The Biosphere and Humanity. Paper Presented on IIASA's 20th Anniversary

Chadwick, M.J., Munn, R.E., & Amann, M. ORCID: (1994). The Biosphere and Humanity. Paper Presented on IIASA's 20th Anniversary. IIASA Collaborative Paper. IIASA, Laxenburg, Austria: CP-94-004

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IIASA celebrated its twentieth anniversary on May 12-13 with its fourth general conference, IIASA '92: An International Conference on the Challenges to Systems Analysis in the Nineties and Beyond. The conference focused on the relations between environment and development and on studies that integrate the methods and findings of several disciplines. The role of systems analysis, a method especially suited to taking account of the linkages between phenomena and of the hierarchical organization of the natural and social world, was also assessed, taking account of the implications this has for IIASA's research approach and activities.

This paper is one of six IIASA Collaborative Papers published as part of the report on the conference, an earlier instalment of which was Science and Sustainability, published in 1992.

In his paper Dr. Chadwick provides a summary of the principal global models to attract attention over the last few years. What may be called the "global modeling movement" reached its peak in the 1970s -- ten are listed in Chadwick's summary -- and then declined down to two in the 1980s, but apparently the movement has by no means lost its force in the 1990s.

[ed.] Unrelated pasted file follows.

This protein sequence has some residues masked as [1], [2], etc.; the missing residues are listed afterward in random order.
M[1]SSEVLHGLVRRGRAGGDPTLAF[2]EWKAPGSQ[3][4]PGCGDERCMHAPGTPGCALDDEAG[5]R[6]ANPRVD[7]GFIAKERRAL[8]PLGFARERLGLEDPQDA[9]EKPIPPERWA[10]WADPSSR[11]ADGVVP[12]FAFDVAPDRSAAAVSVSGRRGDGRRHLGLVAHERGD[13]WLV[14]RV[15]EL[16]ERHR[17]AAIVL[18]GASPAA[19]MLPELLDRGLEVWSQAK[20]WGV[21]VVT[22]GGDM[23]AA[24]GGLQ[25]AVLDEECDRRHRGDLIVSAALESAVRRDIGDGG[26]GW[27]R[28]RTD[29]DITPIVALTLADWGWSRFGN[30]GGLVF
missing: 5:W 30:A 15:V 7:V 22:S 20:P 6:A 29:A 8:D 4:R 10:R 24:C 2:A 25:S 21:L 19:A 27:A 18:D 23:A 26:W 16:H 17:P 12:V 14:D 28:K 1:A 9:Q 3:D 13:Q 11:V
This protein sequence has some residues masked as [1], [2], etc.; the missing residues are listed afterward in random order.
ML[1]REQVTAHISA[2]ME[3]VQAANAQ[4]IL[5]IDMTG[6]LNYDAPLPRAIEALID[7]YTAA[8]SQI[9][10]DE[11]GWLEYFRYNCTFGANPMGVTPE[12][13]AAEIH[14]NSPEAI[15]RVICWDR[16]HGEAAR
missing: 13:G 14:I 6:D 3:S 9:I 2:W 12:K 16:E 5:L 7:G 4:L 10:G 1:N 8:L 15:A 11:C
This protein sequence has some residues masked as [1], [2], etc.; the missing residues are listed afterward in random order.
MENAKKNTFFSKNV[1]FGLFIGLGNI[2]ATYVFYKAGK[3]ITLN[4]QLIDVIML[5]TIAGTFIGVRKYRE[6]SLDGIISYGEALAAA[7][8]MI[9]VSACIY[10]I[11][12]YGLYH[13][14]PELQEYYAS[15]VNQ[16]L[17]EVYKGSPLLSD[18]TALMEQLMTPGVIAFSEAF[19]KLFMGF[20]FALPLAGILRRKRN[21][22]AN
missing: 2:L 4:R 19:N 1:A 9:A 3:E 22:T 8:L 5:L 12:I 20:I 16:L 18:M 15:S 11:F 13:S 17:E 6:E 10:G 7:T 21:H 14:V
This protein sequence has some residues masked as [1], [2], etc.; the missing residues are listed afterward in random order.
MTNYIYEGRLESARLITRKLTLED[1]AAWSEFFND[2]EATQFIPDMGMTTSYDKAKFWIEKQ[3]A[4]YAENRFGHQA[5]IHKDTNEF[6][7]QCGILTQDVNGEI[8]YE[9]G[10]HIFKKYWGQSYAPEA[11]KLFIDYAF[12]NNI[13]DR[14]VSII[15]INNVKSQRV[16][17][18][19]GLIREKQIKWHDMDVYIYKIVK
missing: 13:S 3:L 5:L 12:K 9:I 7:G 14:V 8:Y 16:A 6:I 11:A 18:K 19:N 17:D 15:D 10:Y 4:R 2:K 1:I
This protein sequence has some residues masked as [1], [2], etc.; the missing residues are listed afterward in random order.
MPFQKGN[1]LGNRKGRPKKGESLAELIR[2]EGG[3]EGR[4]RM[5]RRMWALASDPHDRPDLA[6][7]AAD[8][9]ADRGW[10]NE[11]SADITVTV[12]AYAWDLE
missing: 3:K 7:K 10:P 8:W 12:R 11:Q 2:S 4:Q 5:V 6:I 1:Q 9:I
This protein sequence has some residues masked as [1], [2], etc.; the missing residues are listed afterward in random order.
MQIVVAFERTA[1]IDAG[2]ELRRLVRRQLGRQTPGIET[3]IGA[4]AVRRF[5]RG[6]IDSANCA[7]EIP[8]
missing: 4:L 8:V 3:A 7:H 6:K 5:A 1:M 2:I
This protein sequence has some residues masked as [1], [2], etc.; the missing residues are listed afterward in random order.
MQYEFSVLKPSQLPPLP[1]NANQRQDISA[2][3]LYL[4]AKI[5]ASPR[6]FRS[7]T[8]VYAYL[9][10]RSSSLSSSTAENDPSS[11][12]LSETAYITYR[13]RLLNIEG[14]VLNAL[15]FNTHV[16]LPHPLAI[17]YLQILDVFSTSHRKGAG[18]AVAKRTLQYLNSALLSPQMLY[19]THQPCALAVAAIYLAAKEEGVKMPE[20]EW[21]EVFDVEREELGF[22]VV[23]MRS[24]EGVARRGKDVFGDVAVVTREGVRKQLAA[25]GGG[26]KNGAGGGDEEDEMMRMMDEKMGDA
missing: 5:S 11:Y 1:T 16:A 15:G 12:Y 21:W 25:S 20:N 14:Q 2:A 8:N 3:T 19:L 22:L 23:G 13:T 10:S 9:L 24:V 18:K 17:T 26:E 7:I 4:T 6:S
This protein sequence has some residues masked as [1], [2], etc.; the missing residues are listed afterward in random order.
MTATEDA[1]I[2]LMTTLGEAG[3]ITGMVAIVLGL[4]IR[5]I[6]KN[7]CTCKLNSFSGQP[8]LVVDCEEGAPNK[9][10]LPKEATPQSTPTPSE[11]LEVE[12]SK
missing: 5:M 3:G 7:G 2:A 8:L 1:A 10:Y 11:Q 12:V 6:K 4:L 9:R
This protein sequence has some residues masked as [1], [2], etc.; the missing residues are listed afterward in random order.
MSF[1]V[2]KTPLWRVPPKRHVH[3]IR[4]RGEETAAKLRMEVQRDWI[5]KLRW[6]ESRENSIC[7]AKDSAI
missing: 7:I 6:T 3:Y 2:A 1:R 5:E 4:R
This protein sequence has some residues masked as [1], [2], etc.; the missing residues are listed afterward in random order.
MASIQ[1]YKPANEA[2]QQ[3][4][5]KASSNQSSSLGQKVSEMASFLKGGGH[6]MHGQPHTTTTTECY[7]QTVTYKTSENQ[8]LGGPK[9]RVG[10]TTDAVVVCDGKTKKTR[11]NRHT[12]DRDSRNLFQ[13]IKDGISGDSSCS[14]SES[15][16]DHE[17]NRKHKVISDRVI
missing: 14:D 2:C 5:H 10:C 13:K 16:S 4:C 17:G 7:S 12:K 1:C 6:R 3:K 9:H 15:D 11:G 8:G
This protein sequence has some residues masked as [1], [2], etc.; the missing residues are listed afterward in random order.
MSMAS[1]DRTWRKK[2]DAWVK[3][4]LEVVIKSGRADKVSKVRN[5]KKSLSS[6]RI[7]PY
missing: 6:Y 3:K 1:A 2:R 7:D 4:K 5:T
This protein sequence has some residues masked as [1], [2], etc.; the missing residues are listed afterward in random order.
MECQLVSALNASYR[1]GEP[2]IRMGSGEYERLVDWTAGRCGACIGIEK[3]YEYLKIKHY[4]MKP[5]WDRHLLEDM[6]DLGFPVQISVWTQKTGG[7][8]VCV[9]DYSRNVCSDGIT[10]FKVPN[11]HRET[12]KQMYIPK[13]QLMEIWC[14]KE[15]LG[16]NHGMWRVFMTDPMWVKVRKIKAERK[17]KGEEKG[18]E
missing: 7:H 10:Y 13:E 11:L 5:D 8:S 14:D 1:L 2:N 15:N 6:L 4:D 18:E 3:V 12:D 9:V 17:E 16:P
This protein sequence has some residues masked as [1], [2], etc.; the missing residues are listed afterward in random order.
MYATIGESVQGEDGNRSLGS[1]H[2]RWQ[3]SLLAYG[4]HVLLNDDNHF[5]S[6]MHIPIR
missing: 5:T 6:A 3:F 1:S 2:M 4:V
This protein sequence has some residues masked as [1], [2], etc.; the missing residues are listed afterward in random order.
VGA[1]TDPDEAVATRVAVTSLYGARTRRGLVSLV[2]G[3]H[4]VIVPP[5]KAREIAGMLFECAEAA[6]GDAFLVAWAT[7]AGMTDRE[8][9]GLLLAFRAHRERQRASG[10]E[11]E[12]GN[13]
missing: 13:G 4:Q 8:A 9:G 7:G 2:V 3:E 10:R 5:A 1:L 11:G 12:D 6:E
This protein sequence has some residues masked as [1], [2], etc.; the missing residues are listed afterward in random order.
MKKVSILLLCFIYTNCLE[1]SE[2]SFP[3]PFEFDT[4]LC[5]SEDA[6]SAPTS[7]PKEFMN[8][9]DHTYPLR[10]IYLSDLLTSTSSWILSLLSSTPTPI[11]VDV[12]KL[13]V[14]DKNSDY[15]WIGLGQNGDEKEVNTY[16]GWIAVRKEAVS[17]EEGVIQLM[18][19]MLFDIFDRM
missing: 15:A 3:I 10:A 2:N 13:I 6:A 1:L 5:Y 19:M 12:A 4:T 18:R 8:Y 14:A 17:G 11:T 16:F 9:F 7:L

To this reader the interest of the models is in the varied and often mutually contradicting results that they produced, all working from similar data and using computer programs with about the same features. Thus the World 2 model, attributed to Jay Forrester, and World 3, developed by Meadows et al., both showed that the world has already, or on present trends will soon, pass its sustainable limit and then collapse. The Rariloche model, originating in Argentina that has had financial difficulties, considers that if the developed countries can pass down two percent of GNP as aid all will be well - the environmental problem is less urgent than the financial. The Japanese model, FUGI, would attain harmonious growth by shifting investment to developing countries, provided there is coordination among the investing countries.

Dr. Chadwick's group is preparing its own model, POLESTAR, that should be released soon. Much of the paper is concerned with the new model, that will have some novel and potentially valuable features. What are the criteria of success of a model? In the past the main criterion has been to arouse the interest of a wide public. POLESTAR seeks to meet more exacting requirements than this. We will have to wait for the results before its success can be judged. Meanwhile the reader will be interested in the plan on which it is being created.

Item Type: Monograph (IIASA Collaborative Paper)
Research Programs: Directorate (DIR)
Depositing User: IIASA Import
Date Deposited: 15 Jan 2016 02:04
Last Modified: 27 Aug 2021 17:15

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